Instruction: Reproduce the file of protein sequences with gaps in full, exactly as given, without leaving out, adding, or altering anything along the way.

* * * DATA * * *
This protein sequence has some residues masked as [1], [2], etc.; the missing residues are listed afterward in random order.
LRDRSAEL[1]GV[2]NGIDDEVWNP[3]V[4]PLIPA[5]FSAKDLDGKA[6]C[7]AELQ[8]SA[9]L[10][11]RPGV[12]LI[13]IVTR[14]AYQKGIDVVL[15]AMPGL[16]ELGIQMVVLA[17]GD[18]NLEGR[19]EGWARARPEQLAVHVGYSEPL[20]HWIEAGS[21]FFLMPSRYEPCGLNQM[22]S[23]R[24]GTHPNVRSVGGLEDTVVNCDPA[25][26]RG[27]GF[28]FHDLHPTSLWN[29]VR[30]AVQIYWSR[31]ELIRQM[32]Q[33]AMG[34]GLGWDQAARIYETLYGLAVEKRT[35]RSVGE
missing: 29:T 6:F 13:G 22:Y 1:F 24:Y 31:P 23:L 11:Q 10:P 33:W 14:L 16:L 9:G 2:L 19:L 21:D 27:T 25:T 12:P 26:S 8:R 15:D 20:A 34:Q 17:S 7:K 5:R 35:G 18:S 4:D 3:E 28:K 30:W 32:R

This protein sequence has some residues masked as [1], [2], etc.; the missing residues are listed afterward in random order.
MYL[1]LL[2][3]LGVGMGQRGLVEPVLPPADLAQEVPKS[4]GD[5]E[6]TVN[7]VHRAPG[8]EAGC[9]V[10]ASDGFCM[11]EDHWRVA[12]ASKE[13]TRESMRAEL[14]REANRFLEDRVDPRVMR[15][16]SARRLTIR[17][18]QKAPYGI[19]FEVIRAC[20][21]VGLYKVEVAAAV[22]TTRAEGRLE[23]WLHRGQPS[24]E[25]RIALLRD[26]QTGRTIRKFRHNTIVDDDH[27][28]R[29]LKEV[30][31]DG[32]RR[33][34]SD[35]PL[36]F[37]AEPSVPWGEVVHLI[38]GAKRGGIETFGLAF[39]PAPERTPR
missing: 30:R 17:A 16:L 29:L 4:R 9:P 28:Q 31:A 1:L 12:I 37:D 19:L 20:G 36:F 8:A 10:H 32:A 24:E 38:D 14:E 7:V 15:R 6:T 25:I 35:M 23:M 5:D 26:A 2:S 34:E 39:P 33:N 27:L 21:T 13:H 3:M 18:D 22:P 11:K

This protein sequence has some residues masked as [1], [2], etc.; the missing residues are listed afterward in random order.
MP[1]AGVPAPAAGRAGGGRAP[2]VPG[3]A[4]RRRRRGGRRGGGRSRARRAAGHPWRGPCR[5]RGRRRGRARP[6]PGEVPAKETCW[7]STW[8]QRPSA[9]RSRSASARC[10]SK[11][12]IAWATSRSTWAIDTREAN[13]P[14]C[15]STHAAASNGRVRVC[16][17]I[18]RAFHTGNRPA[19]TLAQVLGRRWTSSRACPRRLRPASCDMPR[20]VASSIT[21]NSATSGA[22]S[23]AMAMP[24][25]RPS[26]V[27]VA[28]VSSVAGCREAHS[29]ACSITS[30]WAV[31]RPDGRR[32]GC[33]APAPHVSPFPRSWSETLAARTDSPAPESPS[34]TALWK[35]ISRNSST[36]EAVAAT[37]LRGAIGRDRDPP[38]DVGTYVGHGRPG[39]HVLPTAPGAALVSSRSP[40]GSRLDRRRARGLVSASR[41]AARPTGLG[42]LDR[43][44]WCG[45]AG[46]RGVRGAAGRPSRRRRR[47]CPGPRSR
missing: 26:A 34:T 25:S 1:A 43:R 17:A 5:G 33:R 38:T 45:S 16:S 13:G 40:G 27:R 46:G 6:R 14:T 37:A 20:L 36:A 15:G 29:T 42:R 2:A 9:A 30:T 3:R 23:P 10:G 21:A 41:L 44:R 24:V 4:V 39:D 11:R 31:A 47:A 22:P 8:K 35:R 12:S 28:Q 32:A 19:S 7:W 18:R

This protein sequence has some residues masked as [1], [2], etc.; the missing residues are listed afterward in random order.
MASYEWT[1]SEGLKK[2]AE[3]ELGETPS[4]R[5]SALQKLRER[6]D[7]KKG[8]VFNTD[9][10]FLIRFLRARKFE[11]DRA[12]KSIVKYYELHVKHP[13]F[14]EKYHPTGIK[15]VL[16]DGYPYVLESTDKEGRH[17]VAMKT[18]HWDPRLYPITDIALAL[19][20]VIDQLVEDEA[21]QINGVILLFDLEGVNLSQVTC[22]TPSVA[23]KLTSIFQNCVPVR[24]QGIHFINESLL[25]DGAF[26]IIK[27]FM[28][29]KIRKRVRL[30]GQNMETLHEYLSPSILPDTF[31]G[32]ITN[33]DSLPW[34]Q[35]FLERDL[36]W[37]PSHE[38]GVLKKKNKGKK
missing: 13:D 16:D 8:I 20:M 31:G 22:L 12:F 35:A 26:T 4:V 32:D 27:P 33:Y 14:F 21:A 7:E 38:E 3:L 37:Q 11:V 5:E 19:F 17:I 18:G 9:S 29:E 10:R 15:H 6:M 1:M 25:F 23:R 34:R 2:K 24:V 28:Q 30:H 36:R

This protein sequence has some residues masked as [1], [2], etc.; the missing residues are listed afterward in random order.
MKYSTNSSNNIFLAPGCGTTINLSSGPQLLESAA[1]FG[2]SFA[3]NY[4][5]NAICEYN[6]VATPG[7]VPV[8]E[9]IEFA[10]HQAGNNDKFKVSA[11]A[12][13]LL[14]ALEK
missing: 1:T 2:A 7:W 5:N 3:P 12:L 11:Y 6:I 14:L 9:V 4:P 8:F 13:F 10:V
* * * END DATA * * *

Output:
This protein sequence has some residues masked as [1], [2], etc.; the missing residues are listed afterward in random order.
LRDRSAEL[1]GV[2]NGIDDEVWNP[3]V[4]PLIPA[5]FSAKDLDGKA[6]C[7]AELQ[8]SA[9]L[10][11]RPGV[12]LI[13]IVTR[14]AYQKGIDVVL[15]AMPGL[16]ELGIQMVVLA[17]GD[18]NLEGR[19]EGWARARPEQLAVHVGYSEPL[20]HWIEAGS[21]FFLMPSRYEPCGLNQM[22]S[23]R[24]GTHPNVRSVGGLEDTVVNCDPA[25][26]RG[27]GF[28]FHDLHPTSLWN[29]VR[30]AVQIYWSR[31]ELIRQM[32]Q[33]AMG[34]GLGWDQAARIYETLYGLAVEKRT[35]RSVGE
missing: 29:T 6:F 13:G 22:Y 1:F 24:Y 31:P 23:L 11:Q 10:P 33:W 14:L 16:L 9:G 2:L 19:L 21:D 27:T 25:T 12:P 26:S 8:R 15:D 20:A 34:Q 17:S 7:K 5:R 35:G 18:S 4:D 3:E 28:K 30:W 32:R

This protein sequence has some residues masked as [1], [2], etc.; the missing residues are listed afterward in random order.
MYL[1]LL[2][3]LGVGMGQRGLVEPVLPPADLAQEVPKS[4]GD[5]E[6]TVN[7]VHRAPG[8]EAGC[9]V[10]ASDGFCM[11]EDHWRVA[12]ASKE[13]TRESMRAEL[14]REANRFLEDRVDPRVMR[15][16]SARRLTIR[17][18]QKAPYGI[19]FEVIRAC[20][21]VGLYKVEVAAAV[22]TTRAEGRLE[23]WLHRGQPS[24]E[25]RIALLRD[26]QTGRTIRKFRHNTIVDDDH[27][28]R[29]LKEV[30][31]DG[32]RR[33][34]SD[35]PL[36]F[37]AEPSVPWGEVVHLI[38]GAKRGGIETFGLAF[39]PAPERTPR
missing: 30:R 17:A 16:L 29:L 4:R 9:P 28:Q 31:A 1:L 12:I 37:D 19:L 20:G 36:F 8:A 10:H 32:A 24:E 38:D 14:E 7:V 15:R 6:T 25:I 35:M 23:M 5:D 26:A 2:S 34:E 39:P 33:N 27:L 21:T 13:H 3:M 18:D 22:P 11:K

This protein sequence has some residues masked as [1], [2], etc.; the missing residues are listed afterward in random order.
MP[1]AGVPAPAAGRAGGGRAP[2]VPG[3]A[4]RRRRRGGRRGGGRSRARRAAGHPWRGPCR[5]RGRRRGRARP[6]PGEVPAKETCW[7]STW[8]QRPSA[9]RSRSASARC[10]SK[11][12]IAWATSRSTWAIDTREAN[13]P[14]C[15]STHAAASNGRVRVC[16][17]I[18]RAFHTGNRPA[19]TLAQVLGRRWTSSRACPRRLRPASCDMPR[20]VASSIT[21]NSATSGA[22]S[23]AMAMP[24][25]RPS[26]V[27]VA[28]VSSVAGCREAHS[29]ACSITS[30]WAV[31]RPDGRR[32]GC[33]APAPHVSPFPRSWSETLAARTDSPAPESPS[34]TALWK[35]ISRNSST[36]EAVAAT[37]LRGAIGRDRDPP[38]DVGTYVGHGRPG[39]HVLPTAPGAALVSSRSP[40]GSRLDRRRARGLVSASR[41]AARPTGLG[42]LDR[43][44]WCG[45]AG[46]RGVRGAAGRPSRRRRR[47]CPGPRSR
missing: 26:A 34:T 25:S 1:A 43:R 17:A 5:G 33:R 38:T 45:S 16:S 13:G 40:G 27:R 46:G 6:R 14:T 37:A 20:L 36:A 15:G 29:T 42:R 2:A 9:A 30:T 3:R 23:P 10:G 21:A 41:L 44:R 24:V 4:V 39:D 11:R 31:A 47:A 22:P 8:K 35:R 12:S 28:Q 32:A 19:S 7:W 18:R

This protein sequence has some residues masked as [1], [2], etc.; the missing residues are listed afterward in random order.
MASYEWT[1]SEGLKK[2]AE[3]ELGETPS[4]R[5]SALQKLRER[6]D[7]KKG[8]VFNTD[9][10]FLIRFLRARKFE[11]DRA[12]KSIVKYYELHVKHP[13]F[14]EKYHPTGIK[15]VL[16]DGYPYVLESTDKEGRH[17]VAMKT[18]HWDPRLYPITDIALAL[19][20]VIDQLVEDEA[21]QINGVILLFDLEGVNLSQVTC[22]TPSVA[23]KLTSIFQNCVPVR[24]QGIHFINESLL[25]DGAF[26]IIK[27]FM[28][29]KIRKRVRL[30]GQNMETLHEYLSPSILPDTF[31]G[32]ITN[33]DSLPW[34]Q[35]FLERDL[36]W[37]PSHE[38]GVLKKKNKGKK
missing: 13:D 16:D 8:I 20:M 31:G 22:L 12:F 35:A 26:T 4:V 32:D 27:P 33:Y 14:F 21:A 7:E 38:E 3:L 37:Q 11:V 5:E 19:F 17:I 18:G 9:S 29:E 10:R 15:H 6:M 1:M 25:F 23:R 34:R 2:K 24:V 28:Q 30:H 36:R

This protein sequence has some residues masked as [1], [2], etc.; the missing residues are listed afterward in random order.
MKYSTNSSNNIFLAPGCGTTINLSSGPQLLESAA[1]FG[2]SFA[3]NY[4][5]NAICEYN[6]VATPG[7]VPV[8]E[9]IEFA[10]HQAGNNDKFKVSA[11]A[12][13]LL[14]ALEK
missing: 1:T 2:A 7:W 5:N 3:P 12:L 11:Y 6:I 14:L 9:V 4:P 8:F 13:F 10:V